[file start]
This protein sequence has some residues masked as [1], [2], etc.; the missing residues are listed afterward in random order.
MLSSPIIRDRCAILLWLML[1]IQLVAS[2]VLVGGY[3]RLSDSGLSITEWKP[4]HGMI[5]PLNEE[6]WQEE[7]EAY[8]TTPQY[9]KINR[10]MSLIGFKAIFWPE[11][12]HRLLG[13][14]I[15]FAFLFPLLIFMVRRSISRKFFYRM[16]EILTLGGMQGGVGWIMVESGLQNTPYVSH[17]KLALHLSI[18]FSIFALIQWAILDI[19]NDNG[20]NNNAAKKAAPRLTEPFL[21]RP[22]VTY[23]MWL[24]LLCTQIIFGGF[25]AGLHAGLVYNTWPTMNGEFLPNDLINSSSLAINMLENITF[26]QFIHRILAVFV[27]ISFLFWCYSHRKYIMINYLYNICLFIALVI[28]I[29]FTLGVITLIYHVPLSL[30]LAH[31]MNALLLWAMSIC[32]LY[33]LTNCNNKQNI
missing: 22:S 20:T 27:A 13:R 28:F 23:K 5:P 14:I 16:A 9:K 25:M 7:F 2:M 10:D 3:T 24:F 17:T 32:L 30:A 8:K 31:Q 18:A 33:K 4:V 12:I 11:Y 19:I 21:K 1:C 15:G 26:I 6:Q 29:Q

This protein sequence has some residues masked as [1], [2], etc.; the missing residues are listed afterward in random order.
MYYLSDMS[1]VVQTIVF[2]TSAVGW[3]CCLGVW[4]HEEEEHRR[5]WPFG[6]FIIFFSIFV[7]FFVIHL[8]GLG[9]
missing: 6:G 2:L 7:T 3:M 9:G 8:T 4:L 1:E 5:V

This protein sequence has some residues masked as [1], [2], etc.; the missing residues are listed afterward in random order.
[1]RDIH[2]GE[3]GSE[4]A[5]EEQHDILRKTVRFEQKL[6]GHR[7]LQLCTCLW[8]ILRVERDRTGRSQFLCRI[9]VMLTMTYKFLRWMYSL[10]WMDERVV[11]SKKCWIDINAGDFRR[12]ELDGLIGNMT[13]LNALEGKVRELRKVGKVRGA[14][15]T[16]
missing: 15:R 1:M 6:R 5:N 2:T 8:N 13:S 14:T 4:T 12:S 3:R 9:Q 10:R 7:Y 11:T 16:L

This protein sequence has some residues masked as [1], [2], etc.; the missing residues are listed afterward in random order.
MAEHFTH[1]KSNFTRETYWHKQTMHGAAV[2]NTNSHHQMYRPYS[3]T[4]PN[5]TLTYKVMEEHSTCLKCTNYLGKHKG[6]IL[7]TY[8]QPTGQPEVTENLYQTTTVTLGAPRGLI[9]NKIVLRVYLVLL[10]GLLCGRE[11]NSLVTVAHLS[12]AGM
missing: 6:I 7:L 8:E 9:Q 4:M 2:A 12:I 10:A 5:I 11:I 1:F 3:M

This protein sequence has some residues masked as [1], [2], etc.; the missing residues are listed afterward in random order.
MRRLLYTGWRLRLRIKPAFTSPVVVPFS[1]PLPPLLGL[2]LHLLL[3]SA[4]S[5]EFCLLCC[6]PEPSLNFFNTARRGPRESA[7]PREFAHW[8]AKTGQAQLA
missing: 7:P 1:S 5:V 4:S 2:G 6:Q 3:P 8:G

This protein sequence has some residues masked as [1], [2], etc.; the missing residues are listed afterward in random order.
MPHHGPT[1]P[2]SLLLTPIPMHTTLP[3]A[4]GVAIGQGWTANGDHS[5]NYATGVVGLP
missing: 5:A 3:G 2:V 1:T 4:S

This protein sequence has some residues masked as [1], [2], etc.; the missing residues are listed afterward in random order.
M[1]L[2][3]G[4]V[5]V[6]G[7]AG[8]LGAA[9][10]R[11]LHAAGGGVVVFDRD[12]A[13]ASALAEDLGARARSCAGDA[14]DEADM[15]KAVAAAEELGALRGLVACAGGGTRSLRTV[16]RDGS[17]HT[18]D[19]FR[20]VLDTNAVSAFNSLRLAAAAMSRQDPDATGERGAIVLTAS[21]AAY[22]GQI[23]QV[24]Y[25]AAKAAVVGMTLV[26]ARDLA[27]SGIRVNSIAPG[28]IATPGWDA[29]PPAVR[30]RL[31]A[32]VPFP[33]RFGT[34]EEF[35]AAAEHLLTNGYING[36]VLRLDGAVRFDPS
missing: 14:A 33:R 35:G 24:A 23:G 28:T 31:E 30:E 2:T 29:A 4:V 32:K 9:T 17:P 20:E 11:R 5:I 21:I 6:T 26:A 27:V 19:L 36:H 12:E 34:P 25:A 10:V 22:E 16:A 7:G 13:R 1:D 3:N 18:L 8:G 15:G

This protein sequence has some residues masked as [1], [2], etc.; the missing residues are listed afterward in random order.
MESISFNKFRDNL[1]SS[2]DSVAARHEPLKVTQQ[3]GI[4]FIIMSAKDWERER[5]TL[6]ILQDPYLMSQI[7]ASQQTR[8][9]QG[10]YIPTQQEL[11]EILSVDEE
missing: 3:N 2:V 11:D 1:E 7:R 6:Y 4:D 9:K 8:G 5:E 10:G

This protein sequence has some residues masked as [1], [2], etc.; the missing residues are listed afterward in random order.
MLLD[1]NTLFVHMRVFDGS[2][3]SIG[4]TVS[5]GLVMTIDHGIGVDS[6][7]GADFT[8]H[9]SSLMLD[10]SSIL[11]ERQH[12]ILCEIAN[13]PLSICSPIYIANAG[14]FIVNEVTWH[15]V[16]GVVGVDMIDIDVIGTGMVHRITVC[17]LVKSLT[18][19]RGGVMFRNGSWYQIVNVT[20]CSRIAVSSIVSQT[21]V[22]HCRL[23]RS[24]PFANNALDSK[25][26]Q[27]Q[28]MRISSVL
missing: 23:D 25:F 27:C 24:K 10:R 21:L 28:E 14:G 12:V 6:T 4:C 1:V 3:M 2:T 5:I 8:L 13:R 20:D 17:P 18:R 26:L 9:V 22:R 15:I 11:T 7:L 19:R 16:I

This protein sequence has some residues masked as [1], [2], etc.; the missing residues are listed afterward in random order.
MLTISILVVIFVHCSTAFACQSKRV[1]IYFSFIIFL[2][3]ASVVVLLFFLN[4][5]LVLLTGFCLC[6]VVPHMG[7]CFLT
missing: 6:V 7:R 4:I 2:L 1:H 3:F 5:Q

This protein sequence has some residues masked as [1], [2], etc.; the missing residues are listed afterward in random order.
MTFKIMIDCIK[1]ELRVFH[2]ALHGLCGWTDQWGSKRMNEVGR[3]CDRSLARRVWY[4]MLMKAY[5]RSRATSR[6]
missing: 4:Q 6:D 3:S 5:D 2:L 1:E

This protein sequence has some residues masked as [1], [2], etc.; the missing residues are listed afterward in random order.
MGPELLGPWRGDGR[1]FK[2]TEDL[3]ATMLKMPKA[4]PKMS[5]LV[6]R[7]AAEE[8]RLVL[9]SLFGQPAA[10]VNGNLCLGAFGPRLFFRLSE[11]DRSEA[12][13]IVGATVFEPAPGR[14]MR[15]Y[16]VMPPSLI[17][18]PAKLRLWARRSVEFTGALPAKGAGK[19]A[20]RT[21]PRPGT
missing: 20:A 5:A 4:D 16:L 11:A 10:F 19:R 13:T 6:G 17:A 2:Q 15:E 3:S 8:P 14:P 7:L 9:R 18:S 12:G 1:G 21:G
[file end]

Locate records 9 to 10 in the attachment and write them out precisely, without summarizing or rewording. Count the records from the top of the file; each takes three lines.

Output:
This protein sequence has some residues masked as [1], [2], etc.; the missing residues are listed afterward in random order.
MLLD[1]NTLFVHMRVFDGS[2][3]SIG[4]TVS[5]GLVMTIDHGIGVDS[6][7]GADFT[8]H[9]SSLMLD[10]SSIL[11]ERQH[12]ILCEIAN[13]PLSICSPIYIANAG[14]FIVNEVTWH[15]V[16]GVVGVDMIDIDVIGTGMVHRITVC[17]LVKSLT[18][19]RGGVMFRNGSWYQIVNVT[20]CSRIAVSSIVSQT[21]V[22]HCRL[23]RS[24]PFANNALDSK[25][26]Q[27]Q[28]MRISSVL
missing: 23:D 25:F 27:C 24:K 10:R 21:L 28:E 14:G 12:V 6:T 4:C 1:V 3:M 2:T 5:I 8:L 13:R 20:D 17:P 18:R 26:L 9:V 22:R 15:I 11:T 7:L 19:R 16:I

This protein sequence has some residues masked as [1], [2], etc.; the missing residues are listed afterward in random order.
MLTISILVVIFVHCSTAFACQSKRV[1]IYFSFIIFL[2][3]ASVVVLLFFLN[4][5]LVLLTGFCLC[6]VVPHMG[7]CFLT
missing: 6:V 7:R 4:I 2:L 1:H 3:F 5:Q